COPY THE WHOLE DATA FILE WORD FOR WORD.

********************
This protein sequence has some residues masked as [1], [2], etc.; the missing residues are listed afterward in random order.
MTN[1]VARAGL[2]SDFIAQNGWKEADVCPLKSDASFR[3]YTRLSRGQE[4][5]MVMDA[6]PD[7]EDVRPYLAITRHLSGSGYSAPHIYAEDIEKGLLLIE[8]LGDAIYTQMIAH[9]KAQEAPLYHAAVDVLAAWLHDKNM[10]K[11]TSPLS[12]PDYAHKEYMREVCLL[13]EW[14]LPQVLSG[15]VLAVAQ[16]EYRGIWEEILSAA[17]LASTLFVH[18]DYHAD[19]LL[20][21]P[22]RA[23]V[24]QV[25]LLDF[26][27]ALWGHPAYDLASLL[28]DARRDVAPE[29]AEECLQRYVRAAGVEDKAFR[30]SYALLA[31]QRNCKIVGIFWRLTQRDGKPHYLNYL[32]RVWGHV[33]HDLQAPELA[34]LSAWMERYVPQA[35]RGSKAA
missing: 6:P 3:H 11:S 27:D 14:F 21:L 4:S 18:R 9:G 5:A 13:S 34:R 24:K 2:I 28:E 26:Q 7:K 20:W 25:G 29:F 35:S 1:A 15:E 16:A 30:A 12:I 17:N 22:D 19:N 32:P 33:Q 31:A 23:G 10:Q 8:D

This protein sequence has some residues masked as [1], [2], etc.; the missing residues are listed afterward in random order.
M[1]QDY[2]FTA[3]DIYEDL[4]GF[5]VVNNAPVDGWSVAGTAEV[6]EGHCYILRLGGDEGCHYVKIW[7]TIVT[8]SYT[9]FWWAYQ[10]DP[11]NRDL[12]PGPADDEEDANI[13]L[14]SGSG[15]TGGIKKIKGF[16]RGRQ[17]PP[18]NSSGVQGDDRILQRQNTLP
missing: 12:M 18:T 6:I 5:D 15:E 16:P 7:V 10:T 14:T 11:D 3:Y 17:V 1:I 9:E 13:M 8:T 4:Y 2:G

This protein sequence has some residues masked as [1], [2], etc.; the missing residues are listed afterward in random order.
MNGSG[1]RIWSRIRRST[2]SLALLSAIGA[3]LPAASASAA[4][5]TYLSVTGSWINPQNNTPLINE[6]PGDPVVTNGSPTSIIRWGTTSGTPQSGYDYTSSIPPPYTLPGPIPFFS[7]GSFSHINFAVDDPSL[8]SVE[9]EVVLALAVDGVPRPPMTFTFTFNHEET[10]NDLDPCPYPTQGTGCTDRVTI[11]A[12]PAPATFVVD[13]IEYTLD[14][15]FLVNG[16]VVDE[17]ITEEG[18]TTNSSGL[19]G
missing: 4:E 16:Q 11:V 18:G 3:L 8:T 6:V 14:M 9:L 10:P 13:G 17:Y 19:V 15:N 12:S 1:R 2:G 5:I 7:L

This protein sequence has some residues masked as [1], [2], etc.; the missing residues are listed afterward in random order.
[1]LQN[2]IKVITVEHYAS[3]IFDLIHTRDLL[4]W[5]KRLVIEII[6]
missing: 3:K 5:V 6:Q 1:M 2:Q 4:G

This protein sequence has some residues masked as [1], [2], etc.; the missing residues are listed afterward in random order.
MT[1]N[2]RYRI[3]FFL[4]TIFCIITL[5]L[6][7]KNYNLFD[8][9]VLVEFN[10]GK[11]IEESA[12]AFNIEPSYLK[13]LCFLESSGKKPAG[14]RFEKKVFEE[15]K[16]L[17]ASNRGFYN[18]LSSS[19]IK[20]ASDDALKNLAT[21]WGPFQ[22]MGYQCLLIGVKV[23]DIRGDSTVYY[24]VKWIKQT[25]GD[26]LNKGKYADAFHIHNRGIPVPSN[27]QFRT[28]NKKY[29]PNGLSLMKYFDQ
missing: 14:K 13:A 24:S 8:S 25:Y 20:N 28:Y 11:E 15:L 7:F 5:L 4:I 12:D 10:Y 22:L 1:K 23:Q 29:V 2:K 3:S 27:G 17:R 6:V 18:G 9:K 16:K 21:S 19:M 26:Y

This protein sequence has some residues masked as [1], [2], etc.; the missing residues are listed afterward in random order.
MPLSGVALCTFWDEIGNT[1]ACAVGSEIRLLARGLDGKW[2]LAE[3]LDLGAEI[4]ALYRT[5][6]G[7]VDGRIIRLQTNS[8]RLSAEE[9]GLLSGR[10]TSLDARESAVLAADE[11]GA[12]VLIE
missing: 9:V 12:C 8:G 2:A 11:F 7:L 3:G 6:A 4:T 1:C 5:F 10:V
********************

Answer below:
This protein sequence has some residues masked as [1], [2], etc.; the missing residues are listed afterward in random order.
MTN[1]VARAGL[2]SDFIAQNGWKEADVCPLKSDASFR[3]YTRLSRGQE[4][5]MVMDA[6]PD[7]EDVRPYLAITRHLSGSGYSAPHIYAEDIEKGLLLIE[8]LGDAIYTQMIAH[9]KAQEAPLYHAAVDVLAAWLHDKNM[10]K[11]TSPLS[12]PDYAHKEYMREVCLL[13]EW[14]LPQVLSG[15]VLAVAQ[16]EYRGIWEEILSAA[17]LASTLFVH[18]DYHAD[19]LL[20][21]P[22]RA[23]V[24]QV[25]LLDF[26][27]ALWGHPAYDLASLL[28]DARRDVAPE[29]AEECLQRYVRAAGVEDKAFR[30]SYALLA[31]QRNCKIVGIFWRLTQRDGKPHYLNYL[32]RVWGHV[33]HDLQAPELA[34]LSAWMERYVPQA[35]RGSKAA
missing: 6:P 3:H 11:S 27:D 14:F 21:L 4:S 18:R 9:G 5:A 13:S 34:R 24:K 2:I 28:E 26:Q 7:K 20:W 25:G 29:F 35:S 1:A 15:E 16:A 30:A 12:I 17:N 22:D 19:N 32:P 33:Q 31:A 23:G 10:Q 8:D

This protein sequence has some residues masked as [1], [2], etc.; the missing residues are listed afterward in random order.
M[1]QDY[2]FTA[3]DIYEDL[4]GF[5]VVNNAPVDGWSVAGTAEV[6]EGHCYILRLGGDEGCHYVKIW[7]TIVT[8]SYT[9]FWWAYQ[10]DP[11]NRDL[12]PGPADDEEDANI[13]L[14]SGSG[15]TGGIKKIKGF[16]RGRQ[17]PP[18]NSSGVQGDDRILQRQNTLP
missing: 12:M 18:T 6:I 5:D 15:E 16:P 7:V 10:T 14:T 11:D 3:Y 17:V 1:I 9:E 13:M 8:T 4:Y 2:G

This protein sequence has some residues masked as [1], [2], etc.; the missing residues are listed afterward in random order.
MNGSG[1]RIWSRIRRST[2]SLALLSAIGA[3]LPAASASAA[4][5]TYLSVTGSWINPQNNTPLINE[6]PGDPVVTNGSPTSIIRWGTTSGTPQSGYDYTSSIPPPYTLPGPIPFFS[7]GSFSHINFAVDDPSL[8]SVE[9]EVVLALAVDGVPRPPMTFTFTFNHEET[10]NDLDPCPYPTQGTGCTDRVTI[11]A[12]PAPATFVVD[13]IEYTLD[14][15]FLVNG[16]VVDE[17]ITEEG[18]TTNSSGL[19]G
missing: 4:E 16:Q 11:V 18:G 3:L 8:T 6:V 14:M 9:L 10:P 13:G 17:Y 19:V 15:N 12:S 1:R 2:G 5:I 7:L

This protein sequence has some residues masked as [1], [2], etc.; the missing residues are listed afterward in random order.
[1]LQN[2]IKVITVEHYAS[3]IFDLIHTRDLL[4]W[5]KRLVIEII[6]
missing: 3:K 5:V 6:Q 1:M 2:Q 4:G

This protein sequence has some residues masked as [1], [2], etc.; the missing residues are listed afterward in random order.
MT[1]N[2]RYRI[3]FFL[4]TIFCIITL[5]L[6][7]KNYNLFD[8][9]VLVEFN[10]GK[11]IEESA[12]AFNIEPSYLK[13]LCFLESSGKKPAG[14]RFEKKVFEE[15]K[16]L[17]ASNRGFYN[18]LSSS[19]IK[20]ASDDALKNLAT[21]WGPFQ[22]MGYQCLLIGVKV[23]DIRGDSTVYY[24]VKWIKQT[25]GD[26]LNKGKYADAFHIHNRGIPVPSN[27]QFRT[28]NKKY[29]PNGLSLMKYFDQ
missing: 14:K 13:A 24:S 8:S 25:Y 20:N 28:Y 11:E 15:L 7:F 5:L 4:I 12:D 10:Y 22:L 1:K 23:Q 29:V 2:K 3:S 27:G 17:R 6:V 18:G 9:K 16:K 21:S 19:M 26:Y

This protein sequence has some residues masked as [1], [2], etc.; the missing residues are listed afterward in random order.
MPLSGVALCTFWDEIGNT[1]ACAVGSEIRLLARGLDGKW[2]LAE[3]LDLGAEI[4]ALYRT[5][6]G[7]VDGRIIRLQTNS[8]RLSAEE[9]GLLSGR[10]TSLDARESAVLAADE[11]GA[12]VLIE
missing: 9:V 12:C 8:G 2:A 11:F 7:L 3:G 6:A 4:T 1:C 5:F 10:V